The Green River

Jumping into the Green River
3.87×10+02 joules: the average kinetic energy it took for my friend to jump
as high as he could into the Green River.  Utah, 2010

The Green River stretches 730 miles (10+02) across Wyoming, Utah and Colorado.  Its average yearly mean flow is 6,121 cubic feet per second (10+03), which is 193 billion cubic feet per year (10+11).  Sediments from Green River Formation date back to the Eocene Epoch (roughly 55 – 34 million or 10+07 years ago), making it a key fossil site for understanding the Eocene period.

According to the University of California Museum of Paleontology, “The Green River Formation is the site at which the fossil of the oldest known flying mammal was found. This organism, a bat, Icaronycteris index, was preserved with its skeleton, membranes and cartilage intact. It was discovered along with food still inside its body and waste not yet disposed, so some of the flora, algae, pollen and arthropods of the time can be studied. It is rare that a complete fossil is found, and this makes the bat fossil very useful for paleontologists to study.”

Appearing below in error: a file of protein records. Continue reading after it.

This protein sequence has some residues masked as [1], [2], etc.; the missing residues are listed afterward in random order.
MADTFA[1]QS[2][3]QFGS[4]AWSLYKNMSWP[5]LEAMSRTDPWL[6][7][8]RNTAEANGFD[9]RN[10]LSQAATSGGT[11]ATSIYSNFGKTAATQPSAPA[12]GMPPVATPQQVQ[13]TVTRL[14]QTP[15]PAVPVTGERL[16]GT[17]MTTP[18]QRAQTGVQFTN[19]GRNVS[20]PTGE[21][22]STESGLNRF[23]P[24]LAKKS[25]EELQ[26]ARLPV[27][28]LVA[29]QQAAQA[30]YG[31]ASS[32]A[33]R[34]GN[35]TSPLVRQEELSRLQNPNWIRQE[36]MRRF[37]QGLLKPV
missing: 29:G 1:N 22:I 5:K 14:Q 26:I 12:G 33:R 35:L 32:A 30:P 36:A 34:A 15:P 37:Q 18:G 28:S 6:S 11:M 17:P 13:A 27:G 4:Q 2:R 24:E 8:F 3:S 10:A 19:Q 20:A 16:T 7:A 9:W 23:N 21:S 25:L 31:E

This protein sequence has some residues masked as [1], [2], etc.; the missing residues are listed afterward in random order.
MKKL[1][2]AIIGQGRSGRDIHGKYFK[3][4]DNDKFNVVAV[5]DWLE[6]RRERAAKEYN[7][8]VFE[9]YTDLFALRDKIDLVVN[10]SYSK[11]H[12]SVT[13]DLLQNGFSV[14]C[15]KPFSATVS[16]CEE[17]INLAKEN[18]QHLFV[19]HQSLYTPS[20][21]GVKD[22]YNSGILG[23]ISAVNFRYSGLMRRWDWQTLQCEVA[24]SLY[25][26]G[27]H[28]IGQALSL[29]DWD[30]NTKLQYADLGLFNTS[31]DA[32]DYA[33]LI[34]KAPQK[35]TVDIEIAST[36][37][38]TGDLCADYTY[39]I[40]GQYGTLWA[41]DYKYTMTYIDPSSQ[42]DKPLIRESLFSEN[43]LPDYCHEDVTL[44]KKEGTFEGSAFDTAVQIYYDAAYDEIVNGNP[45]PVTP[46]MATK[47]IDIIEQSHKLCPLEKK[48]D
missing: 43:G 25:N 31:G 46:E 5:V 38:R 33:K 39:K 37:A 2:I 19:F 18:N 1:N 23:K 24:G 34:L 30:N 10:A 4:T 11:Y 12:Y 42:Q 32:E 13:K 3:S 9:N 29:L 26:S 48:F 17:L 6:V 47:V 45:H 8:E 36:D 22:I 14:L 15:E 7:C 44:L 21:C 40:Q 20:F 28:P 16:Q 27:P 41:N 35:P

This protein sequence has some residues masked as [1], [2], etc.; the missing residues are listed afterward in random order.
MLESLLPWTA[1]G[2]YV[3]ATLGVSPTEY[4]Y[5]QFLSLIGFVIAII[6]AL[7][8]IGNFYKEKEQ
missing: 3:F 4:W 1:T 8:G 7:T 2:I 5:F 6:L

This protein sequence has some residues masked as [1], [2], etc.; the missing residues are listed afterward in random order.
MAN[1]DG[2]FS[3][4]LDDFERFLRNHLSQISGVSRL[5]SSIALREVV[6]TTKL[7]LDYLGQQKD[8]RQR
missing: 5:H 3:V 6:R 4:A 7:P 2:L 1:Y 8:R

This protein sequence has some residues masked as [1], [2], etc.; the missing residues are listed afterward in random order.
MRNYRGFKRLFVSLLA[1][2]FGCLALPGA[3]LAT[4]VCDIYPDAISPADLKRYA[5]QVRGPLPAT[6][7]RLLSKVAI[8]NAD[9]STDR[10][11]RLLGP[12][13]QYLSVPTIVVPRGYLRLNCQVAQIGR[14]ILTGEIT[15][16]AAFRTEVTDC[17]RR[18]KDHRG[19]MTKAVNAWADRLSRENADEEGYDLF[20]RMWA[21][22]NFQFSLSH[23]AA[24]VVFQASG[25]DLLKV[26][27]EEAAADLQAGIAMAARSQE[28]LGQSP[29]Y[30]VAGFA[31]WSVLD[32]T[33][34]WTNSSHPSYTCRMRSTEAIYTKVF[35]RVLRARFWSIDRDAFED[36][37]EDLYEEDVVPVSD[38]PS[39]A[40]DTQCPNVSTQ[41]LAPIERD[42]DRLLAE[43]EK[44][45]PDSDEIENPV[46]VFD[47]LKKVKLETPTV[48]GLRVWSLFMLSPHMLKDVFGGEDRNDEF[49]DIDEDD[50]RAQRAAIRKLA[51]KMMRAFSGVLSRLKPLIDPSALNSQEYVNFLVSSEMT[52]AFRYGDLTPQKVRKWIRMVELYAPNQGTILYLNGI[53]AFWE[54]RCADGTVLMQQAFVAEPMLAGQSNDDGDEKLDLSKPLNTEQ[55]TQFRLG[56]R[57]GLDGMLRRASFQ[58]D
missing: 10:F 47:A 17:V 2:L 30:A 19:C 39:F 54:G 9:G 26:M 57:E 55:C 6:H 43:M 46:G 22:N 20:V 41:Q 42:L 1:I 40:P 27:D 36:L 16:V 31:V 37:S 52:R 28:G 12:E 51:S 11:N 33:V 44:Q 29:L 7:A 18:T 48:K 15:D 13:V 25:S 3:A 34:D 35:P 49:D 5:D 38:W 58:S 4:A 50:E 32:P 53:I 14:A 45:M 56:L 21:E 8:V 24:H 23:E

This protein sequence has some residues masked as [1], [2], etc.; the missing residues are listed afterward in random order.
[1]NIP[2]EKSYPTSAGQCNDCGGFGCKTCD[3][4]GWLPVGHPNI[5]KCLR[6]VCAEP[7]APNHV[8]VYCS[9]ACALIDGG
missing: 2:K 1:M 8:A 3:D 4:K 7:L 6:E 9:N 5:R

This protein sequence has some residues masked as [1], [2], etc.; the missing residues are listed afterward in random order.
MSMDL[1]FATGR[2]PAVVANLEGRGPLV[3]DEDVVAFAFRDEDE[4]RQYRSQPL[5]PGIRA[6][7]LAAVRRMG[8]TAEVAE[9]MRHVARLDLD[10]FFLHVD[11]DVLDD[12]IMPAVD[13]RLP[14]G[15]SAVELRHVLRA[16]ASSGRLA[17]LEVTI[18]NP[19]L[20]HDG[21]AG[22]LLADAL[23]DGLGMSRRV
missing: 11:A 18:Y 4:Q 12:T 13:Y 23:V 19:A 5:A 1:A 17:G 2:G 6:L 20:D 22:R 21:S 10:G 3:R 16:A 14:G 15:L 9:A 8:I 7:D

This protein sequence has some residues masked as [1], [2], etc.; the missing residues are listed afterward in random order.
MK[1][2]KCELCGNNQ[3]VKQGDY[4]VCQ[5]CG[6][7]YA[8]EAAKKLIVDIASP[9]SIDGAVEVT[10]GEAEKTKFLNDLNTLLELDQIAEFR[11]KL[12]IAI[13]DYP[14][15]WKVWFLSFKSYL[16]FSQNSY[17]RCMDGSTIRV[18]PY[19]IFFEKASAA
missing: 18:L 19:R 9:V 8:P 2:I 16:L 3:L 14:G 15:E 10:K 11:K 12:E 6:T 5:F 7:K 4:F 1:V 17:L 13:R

In addition to the oldest known flying mammal, Green River fossils have revealed approximately 60 vertebrate taxa (including fish, reptiles, birds and mammals), as well as eleven species of reptiles.  To learn more, click here.

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